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Ag Safety STAT : September 2017
Ag Safety S.T.A.T. – Safe Tactics for Ag Today is an electronic newsletter prepared by team members from the OSU Extension Agricultural Safety & Health Office. The goal is to provide seasonal safety news and activities that may be re-published in your own newsletters or programs. If you have safety-related questions or program ideas that you would like to share, please contact Dee Jepsen at email@example.com
For a printable version please click here.
Thoughts from the Editor
Safety Resource Spotlight
Putting Farm Safety into Practice
Dee Jepsen – State Agricultural Safety and Health Leader
The National Farm Safety and Health Week is observed every third week of September. This commemorative week has been practiced for 73 years, with the first observation being in 1944 when President Franklin D. Roosevelt was in office. Ohio will celebrate this week on September 17 – 23, 2017.
The theme “Putting Safety into Practice” reminds us that it is everyone’s responsibility to practice safety – on the farm and on the road. The U.S. Department of Labor calculates the death rate for agricultural workers to be higher than other workforces. Knowing that agriculture is a dangerous industry – this includes farming, forestry and fishing – it is important for workers to practice safety. When safety is a part of our lifestyle and our workplace routine, it becomes a way of life.
The OSU Agricultural Safety and Health Program promotes this commemorative week, but also has materials available throughout the year. A variety of outreach resources are developed for different farm operations, large or small, and a wide range of workforce ages, including safety messages for children or visitors who may not work on the farm. Many of these resources are provided at no cost on the website. Training programs are also available for agricultural groups and businesses looking for specific workplace issues. The Ag S.T.A.T. monthly newsletter is also a resource for short announcements of upcoming safety events, as well as short safety messages for every season of the year.All of these materials are available through the OSU Ag Safety Program website:https://agsafety.osu.edu/ or on Facebook at OSU Ag Safety and Health.
Practicing safety is something we all do in agriculture. Having a commemorative week is just a reminder of this, no matter the week or the season.
For more information, contact Dee Jepsen directly at firstname.lastname@example.org or 614-292-6008.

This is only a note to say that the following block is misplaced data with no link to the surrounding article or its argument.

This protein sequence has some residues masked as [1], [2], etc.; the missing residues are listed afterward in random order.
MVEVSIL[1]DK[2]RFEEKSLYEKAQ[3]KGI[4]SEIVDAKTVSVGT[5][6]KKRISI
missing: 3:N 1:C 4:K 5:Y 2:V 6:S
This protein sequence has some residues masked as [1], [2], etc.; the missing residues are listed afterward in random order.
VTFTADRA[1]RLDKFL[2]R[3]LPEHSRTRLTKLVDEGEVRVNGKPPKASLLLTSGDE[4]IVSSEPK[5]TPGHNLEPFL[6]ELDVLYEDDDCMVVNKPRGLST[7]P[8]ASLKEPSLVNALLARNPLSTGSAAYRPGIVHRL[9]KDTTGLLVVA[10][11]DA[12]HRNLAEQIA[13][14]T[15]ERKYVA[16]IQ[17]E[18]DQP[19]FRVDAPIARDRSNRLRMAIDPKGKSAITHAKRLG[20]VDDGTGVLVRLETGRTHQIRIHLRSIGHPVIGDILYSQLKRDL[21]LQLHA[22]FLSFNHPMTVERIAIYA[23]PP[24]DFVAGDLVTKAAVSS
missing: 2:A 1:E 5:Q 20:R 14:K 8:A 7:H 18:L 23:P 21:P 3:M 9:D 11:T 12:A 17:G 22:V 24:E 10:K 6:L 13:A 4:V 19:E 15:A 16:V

Farm Science Review
Stop out to the Molly Caren Agricultural Center September 19-21 to catch the farm safety displays and demonstrations brought to you by The Ohio State University’s Agricultural Safety and Health Program. You can find us in several places within OSU Central, but predominantly located on Kottman St. and Land Ave. Here is a line-up of this year’s activities:The Grain C.A.R.T. (Comprehensive Agricultural Rescue Trailer) – Kottman Street- Daily demonstrations / programing at 10:00 am, 11:00 am, and 12:00 pm.AgrAbility tent – Land Ave between Kottman Street and Market Street- Daily Farm modifications workshops:10 am Tractor modifications & upgradesCameras, monitors, tractor seats, steps and more11 am Shop and Barn ModificationsLED lights, automated doors and gates, ergonomic tools and modified workspace- Daily Professional Development workshops1:30 pm: Ohio AgrAbility Program - Education, Assessment and OutreachOhio AgrAbility program referrals, work process, program information, partnerships, educational opportunities, and client-based Universal Design solutions. Open workshop for Extension, Rural Health, Disability professionals and community advocates.- Vendors on display - Life Essentials, K & M Equipment, Power EZ, McCabe Equipment, disABILITY Work Tools, Propel Doors, and MC MobilityNew exhibits inside the Power Show building – corner of Kottman and Land Ave- Farm Safety Scene hazard hunt- ATV roll protection bar and helmets for UTV’s- Safety in Agriculture for Youth (SAY) project will offer a free bottle of water for information about how youth are hired in agriculture.Universal Design Garage – inside the McCormick Building- Interactive Universal Design (UD) house & garage highlight the increased safety, efficiency and ease of use from applying UD principles to your living and work spaces. Solutions, examples, and tools for incorporating UD principles into your farmstead, worksite and garage.Utzinger Gardens – Friday Avenue- Take in the beauty of the gardens while learning ways to stay fit and active with gardening tips from the Ohio AgrAbility program Gardening with Arthritis presentation Tuesday and Thursday at 10 am.Small Farms Center Building – Corner of Equipment Ave. and Beef St.- Gardening and Farming with Arthritis - It doesn't have to hurt - Wednesday at 10:30 am